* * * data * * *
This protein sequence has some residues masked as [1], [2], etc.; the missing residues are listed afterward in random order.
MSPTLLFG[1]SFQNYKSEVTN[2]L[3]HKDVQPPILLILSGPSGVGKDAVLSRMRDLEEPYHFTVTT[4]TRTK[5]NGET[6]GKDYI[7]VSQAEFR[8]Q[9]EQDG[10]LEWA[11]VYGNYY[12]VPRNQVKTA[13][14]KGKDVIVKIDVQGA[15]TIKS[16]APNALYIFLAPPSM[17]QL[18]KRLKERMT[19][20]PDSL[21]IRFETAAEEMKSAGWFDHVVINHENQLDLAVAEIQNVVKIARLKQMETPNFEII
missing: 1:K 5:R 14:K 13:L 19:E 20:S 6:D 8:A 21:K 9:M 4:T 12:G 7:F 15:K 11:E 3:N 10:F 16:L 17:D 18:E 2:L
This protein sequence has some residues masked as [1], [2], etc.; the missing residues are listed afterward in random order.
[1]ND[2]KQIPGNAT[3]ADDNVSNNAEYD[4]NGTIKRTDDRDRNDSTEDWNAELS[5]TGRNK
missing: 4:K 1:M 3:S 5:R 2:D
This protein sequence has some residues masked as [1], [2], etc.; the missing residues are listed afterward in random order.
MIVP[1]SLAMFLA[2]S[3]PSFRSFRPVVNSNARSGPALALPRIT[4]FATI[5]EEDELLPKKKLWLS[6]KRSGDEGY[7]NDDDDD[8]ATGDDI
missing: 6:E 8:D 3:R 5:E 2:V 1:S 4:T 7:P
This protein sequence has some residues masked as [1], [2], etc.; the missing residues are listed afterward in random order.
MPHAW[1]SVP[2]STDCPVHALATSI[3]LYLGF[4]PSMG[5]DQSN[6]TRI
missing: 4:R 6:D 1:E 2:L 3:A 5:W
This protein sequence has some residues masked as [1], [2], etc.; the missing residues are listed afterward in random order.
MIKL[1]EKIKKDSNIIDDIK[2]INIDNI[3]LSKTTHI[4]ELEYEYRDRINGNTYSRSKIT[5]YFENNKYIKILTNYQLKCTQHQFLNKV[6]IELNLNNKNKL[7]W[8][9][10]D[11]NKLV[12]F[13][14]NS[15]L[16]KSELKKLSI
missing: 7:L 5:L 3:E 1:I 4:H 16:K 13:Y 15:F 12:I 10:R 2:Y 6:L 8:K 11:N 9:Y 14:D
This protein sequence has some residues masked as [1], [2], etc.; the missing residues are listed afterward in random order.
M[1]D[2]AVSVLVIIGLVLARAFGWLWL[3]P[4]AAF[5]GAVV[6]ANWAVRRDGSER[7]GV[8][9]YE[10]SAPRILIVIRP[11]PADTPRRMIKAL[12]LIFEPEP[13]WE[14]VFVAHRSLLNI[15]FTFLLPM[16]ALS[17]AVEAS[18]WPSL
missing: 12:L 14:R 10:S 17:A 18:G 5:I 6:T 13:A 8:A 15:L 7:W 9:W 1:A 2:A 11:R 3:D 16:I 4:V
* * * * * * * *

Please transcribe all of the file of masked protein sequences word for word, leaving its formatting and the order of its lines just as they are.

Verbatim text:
This protein sequence has some residues masked as [1], [2], etc.; the missing residues are listed afterward in random order.
MSPTLLFG[1]SFQNYKSEVTN[2]L[3]HKDVQPPILLILSGPSGVGKDAVLSRMRDLEEPYHFTVTT[4]TRTK[5]NGET[6]GKDYI[7]VSQAEFR[8]Q[9]EQDG[10]LEWA[11]VYGNYY[12]VPRNQVKTA[13][14]KGKDVIVKIDVQGA[15]TIKS[16]APNALYIFLAPPSM[17]QL[18]KRLKERMT[19][20]PDSL[21]IRFETAAEEMKSAGWFDHVVINHENQLDLAVAEIQNVVKIARLKQMETPNFEII
missing: 1:K 5:R 14:K 13:L 19:E 20:S 6:D 8:A 21:K 9:M 4:T 12:G 7:F 15:K 11:E 3:N 10:F 16:L 17:D 18:E 2:L
This protein sequence has some residues masked as [1], [2], etc.; the missing residues are listed afterward in random order.
[1]ND[2]KQIPGNAT[3]ADDNVSNNAEYD[4]NGTIKRTDDRDRNDSTEDWNAELS[5]TGRNK
missing: 4:K 1:M 3:S 5:R 2:D
This protein sequence has some residues masked as [1], [2], etc.; the missing residues are listed afterward in random order.
MIVP[1]SLAMFLA[2]S[3]PSFRSFRPVVNSNARSGPALALPRIT[4]FATI[5]EEDELLPKKKLWLS[6]KRSGDEGY[7]NDDDDD[8]ATGDDI
missing: 6:E 8:D 3:R 5:E 2:V 1:S 4:T 7:P
This protein sequence has some residues masked as [1], [2], etc.; the missing residues are listed afterward in random order.
MPHAW[1]SVP[2]STDCPVHALATSI[3]LYLGF[4]PSMG[5]DQSN[6]TRI
missing: 4:R 6:D 1:E 2:L 3:A 5:W
This protein sequence has some residues masked as [1], [2], etc.; the missing residues are listed afterward in random order.
MIKL[1]EKIKKDSNIIDDIK[2]INIDNI[3]LSKTTHI[4]ELEYEYRDRINGNTYSRSKIT[5]YFENNKYIKILTNYQLKCTQHQFLNKV[6]IELNLNNKNKL[7]W[8][9][10]D[11]NKLV[12]F[13][14]NS[15]L[16]KSELKKLSI
missing: 7:L 5:L 3:E 1:I 4:H 16:K 13:Y 15:F 12:I 10:R 2:Y 6:L 8:K 11:N 9:Y 14:D
This protein sequence has some residues masked as [1], [2], etc.; the missing residues are listed afterward in random order.
M[1]D[2]AVSVLVIIGLVLARAFGWLWL[3]P[4]AAF[5]GAVV[6]ANWAVRRDGSER[7]GV[8][9]YE[10]SAPRILIVIRP[11]PADTPRRMIKAL[12]LIFEPEP[13]WE[14]VFVAHRSLLNI[15]FTFLLPM[16]ALS[17]AVEAS[18]WPSL
missing: 12:L 14:R 10:S 17:A 18:G 5:I 6:T 13:A 8:A 15:L 7:W 9:W 1:A 2:A 11:R 3:D 16:I 4:V